Pax Indica..or is it?
This much publicized book by Shashi Tharoor, Pax Indica, translated “Peace India” should rightly have a question mark at its tail. The Rs 799, 440 page book is an attempt at narration and analysis of India’s relations with the world around it. As is Shashi Tharoor’s style, the book flows easily and, answers many questions regarding the status of Indian foreign policy in its current avatar. Coming close on the heels of Non Alignment 2.0, a quasi government policy document, Pax Indica has generated world-wide interest in understanding the “why” of Indian initiatives.
It is an excellent backgrounder for foreign policy practitioners and students while it laments India’s capability to unroll a holistic approach to Indian foreign policy making and, more so, its execution. The book travels through the past, present and the future of Indian diplomacy in meeting with India’s National Interests in a lucid and comprehensible language. The linkages between foreign and domestic policies are explained rather well.
The book is biased towards history in more than four of its eleven chapters – a history which Tharoor himself agrees has little place in execution of foreign policy because of forever changing global dynamics. The biggest bane is that the book largely serves to eulogize the current government and its actions rather overtly. That India today is “muddling along” in enunciation and execution of its foreign policy by not taking proactive unilateral initiatives has been totally glossed over. The Nepal fiasco, the Bangladesh volte face, the silence over Maldivian “coup” and the Sri Lankan UNSC vote merited holistic deliberations /explanations. These infirmities in Indian foreign policy need public debate as rightly put forward by Nitin Pai, “India’s neighbours know that their weakness is a source of implicit or explicit bargaining power”. Tharoor, though, rightly observes that Indian thinkers have neglected the regional players in favour of analysing India’s role in global politics.
The description of relationships with the neighbours to build a periphery of peace, though laboured, has largely been insufficient and the prescriptions are weak and emotional rather than pragmatic. It is a matter of fact that over the last decade relations with all our neighbours have headed south for various reasons. Nepal, Bangladesh, Sri Lanka and now Bhutan are leaning on China where India has ceded strategic space due to lack of vision in dealing with these countries. Resultantly, they are all playing the China card in their dealings with India. Myanmar, with whom we established diplomatic relation 20 years back, suffers for want of a credible delivery model. The new “great game” in Bay of Bengal where China is speeding up to overcome the Malacca dilemma puts India at a great disadvantage in its backyard. The description and analysis of relationships by Tharoor, though commendable, leave a lot more to be desired. Maybe, when coming from a seasoned foreign affairs specialist in India, more is better.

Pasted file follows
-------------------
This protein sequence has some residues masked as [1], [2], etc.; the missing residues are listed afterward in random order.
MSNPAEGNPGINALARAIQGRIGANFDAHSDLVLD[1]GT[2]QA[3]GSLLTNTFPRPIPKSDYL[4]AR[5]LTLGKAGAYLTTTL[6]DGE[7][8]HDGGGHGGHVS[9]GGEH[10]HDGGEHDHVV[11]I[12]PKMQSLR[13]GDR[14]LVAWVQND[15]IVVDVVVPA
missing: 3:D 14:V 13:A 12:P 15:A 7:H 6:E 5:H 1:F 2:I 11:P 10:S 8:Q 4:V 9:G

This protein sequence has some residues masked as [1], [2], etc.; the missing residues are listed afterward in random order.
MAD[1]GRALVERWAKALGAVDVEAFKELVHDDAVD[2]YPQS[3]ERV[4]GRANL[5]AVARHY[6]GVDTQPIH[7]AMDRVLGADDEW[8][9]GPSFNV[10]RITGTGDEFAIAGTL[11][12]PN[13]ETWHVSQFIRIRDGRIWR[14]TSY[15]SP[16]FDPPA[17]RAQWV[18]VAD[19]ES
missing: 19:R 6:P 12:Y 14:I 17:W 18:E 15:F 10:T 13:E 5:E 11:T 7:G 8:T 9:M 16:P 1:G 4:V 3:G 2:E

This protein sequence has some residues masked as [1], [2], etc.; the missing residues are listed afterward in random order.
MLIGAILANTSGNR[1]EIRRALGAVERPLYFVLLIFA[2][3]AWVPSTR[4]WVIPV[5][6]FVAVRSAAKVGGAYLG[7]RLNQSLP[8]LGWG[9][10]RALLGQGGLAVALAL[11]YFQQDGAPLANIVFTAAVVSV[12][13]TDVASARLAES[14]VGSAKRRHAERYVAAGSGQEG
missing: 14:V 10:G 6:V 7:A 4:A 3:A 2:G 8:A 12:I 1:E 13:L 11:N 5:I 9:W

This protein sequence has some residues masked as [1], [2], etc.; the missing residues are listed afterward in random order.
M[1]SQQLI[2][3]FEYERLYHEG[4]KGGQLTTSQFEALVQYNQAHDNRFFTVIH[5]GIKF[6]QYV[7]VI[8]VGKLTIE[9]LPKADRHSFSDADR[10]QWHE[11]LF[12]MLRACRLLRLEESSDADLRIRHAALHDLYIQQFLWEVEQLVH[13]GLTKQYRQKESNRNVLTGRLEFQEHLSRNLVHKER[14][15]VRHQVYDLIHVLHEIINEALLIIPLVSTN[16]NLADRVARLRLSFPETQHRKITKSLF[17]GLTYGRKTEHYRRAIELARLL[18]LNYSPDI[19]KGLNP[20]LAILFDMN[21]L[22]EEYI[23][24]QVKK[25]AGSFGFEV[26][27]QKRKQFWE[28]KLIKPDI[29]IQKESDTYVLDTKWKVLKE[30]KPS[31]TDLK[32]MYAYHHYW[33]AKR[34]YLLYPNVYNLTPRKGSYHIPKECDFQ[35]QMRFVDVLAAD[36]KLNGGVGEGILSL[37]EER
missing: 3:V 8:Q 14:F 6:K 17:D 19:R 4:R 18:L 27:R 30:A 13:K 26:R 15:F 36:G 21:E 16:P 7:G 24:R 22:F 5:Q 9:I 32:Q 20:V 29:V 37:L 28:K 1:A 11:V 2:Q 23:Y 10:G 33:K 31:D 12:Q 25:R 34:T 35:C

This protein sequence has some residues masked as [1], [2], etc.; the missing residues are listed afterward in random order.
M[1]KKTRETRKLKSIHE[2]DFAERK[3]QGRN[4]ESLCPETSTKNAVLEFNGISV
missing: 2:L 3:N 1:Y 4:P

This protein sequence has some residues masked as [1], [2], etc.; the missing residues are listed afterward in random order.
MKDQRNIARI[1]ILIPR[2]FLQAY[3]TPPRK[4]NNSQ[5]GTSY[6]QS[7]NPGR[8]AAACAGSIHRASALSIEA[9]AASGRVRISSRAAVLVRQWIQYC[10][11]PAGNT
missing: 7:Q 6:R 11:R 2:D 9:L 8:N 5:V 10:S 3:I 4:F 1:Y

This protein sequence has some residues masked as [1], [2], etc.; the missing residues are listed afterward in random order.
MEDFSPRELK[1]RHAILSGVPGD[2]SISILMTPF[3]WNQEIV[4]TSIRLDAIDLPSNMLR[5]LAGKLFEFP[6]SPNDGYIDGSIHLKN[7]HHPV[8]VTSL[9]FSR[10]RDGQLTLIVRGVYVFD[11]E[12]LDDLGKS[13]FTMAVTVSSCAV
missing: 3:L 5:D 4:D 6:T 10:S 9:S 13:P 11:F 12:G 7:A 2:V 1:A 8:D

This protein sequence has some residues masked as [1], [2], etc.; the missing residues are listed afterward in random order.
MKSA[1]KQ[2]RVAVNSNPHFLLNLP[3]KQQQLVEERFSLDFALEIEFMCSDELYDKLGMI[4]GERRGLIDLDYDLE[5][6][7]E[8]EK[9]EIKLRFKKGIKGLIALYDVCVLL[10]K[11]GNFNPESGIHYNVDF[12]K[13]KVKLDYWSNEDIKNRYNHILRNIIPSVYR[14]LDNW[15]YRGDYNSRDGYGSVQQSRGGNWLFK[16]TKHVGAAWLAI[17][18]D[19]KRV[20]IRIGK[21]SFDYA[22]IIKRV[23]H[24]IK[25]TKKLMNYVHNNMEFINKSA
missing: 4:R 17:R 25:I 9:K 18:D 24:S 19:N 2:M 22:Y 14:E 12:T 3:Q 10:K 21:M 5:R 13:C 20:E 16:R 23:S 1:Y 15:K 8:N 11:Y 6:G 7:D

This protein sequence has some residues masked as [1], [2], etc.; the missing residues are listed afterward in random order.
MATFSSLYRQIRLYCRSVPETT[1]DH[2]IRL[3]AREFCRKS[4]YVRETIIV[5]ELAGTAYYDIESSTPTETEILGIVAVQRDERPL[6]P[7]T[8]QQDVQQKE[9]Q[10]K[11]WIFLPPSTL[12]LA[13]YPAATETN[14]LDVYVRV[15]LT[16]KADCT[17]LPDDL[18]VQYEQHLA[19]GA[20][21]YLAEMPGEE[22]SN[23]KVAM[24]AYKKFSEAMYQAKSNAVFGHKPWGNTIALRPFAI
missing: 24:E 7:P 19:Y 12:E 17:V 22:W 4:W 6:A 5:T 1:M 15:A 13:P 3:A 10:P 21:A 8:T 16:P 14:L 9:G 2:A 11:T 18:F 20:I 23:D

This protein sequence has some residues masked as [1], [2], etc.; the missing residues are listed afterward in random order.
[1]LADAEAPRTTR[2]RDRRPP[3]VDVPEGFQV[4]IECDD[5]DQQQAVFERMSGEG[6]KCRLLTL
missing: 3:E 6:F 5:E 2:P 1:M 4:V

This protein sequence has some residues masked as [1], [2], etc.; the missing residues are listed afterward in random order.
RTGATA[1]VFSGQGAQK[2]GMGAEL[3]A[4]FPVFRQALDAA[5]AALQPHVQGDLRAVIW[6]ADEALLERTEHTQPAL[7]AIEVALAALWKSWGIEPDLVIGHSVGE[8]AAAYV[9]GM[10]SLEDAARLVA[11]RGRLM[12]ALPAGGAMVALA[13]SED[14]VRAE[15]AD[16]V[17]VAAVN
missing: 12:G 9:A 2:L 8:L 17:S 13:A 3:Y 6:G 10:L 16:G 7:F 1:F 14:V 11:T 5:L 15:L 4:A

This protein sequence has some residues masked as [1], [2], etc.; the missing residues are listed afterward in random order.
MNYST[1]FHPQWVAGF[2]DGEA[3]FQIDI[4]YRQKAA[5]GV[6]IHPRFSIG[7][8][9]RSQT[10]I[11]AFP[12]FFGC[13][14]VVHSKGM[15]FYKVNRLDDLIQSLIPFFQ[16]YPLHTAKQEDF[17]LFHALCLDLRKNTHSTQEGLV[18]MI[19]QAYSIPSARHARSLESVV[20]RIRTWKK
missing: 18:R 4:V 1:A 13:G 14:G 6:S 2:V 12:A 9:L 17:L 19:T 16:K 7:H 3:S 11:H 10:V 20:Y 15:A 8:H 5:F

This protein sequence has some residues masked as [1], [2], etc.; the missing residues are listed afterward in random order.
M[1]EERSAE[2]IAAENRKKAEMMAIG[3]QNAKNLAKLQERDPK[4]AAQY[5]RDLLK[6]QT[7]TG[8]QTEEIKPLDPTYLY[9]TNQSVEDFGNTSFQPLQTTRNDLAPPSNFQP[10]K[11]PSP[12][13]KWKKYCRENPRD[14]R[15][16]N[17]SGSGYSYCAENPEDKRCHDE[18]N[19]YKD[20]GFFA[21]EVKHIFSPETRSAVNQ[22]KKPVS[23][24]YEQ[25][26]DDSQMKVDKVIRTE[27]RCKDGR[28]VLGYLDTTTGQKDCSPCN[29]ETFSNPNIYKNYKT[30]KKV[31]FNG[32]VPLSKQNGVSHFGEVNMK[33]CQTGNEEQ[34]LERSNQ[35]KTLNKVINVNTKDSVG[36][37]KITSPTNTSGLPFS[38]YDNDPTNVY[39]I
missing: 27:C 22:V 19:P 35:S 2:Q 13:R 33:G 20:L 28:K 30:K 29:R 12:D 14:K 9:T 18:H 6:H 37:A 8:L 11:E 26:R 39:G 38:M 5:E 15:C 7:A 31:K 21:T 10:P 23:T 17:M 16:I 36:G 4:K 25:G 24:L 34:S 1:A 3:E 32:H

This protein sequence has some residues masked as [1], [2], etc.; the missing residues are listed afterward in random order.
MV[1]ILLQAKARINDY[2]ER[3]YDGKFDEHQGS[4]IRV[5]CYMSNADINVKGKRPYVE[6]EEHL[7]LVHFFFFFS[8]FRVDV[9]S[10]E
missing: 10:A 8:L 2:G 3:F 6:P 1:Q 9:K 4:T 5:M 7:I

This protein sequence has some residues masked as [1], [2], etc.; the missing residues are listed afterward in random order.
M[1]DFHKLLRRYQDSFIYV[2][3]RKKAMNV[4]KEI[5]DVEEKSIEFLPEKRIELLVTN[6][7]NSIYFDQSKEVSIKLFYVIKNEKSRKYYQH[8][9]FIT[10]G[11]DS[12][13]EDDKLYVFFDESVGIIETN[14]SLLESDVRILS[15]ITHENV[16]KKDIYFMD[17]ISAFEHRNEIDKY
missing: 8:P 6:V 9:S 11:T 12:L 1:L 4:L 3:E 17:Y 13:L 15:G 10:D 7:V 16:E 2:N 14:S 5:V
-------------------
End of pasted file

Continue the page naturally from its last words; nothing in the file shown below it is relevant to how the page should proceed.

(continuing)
Iran, Syria and the post 2014 Afghanistan pose great challenges to Indian diplomatic efforts. However, these have received scant attention in the book. The Indian energy security and the Connect Central Asia policies are largely dependent on the prognosis flowing out of these endeavours. The security implications of post 2014 Afghanistan have serious implications on the security scenario in the subcontinent. The “Islamist Ascendancy” as evident from the Arab Spring should be a cause of concern for a country with 150 million Muslims. A deeper analysis, therefore, was mandatory to place the landscape in perspective.
The chapters on Pakistan and China, though covered in some detail, are also built on euphemistic and romantic beliefs of ”good neighbourly relations”. Unwittingly they dwell little on “real politick” and are shallow when tested against the net assessment model. Tharoor does argue that while good relations with Pakistan and China are a must for Indian growth, India has to be militarily prepared for war to maintain peace. One would have appreciated a man of Tharoor’s experience to put forward firm recommendations based on drivers, leverages and scenarios played out maturely to charter the future course of Indian foreign policy, and therefore its military trajectory, in this diplomatic game.
The US-India-China equation results in the need for India to manage this complex reality of a possible G2 scenario with a dangerous tight rope walk. India’s tough dance between the West and SCO on one hand and its needs to meet with its strategic and economic interests in Iran, Af Pak and the Arab world needed greater scrutiny for a book of this nature. Russian interests in reaching the Persian Gulf via Pakistan should be a cause for great concern in India, something, which finds no mention in the book. As Tharoor likens Indian foreign policy to peeling layers of onions, a realistic analysis to do so without shedding undue tears misses prescription. It is here that Admiral Raja Mohan and Rajiv Kumar’s “Long View from Delhi” scores over Tharoor – pragmatic prescription and a road map.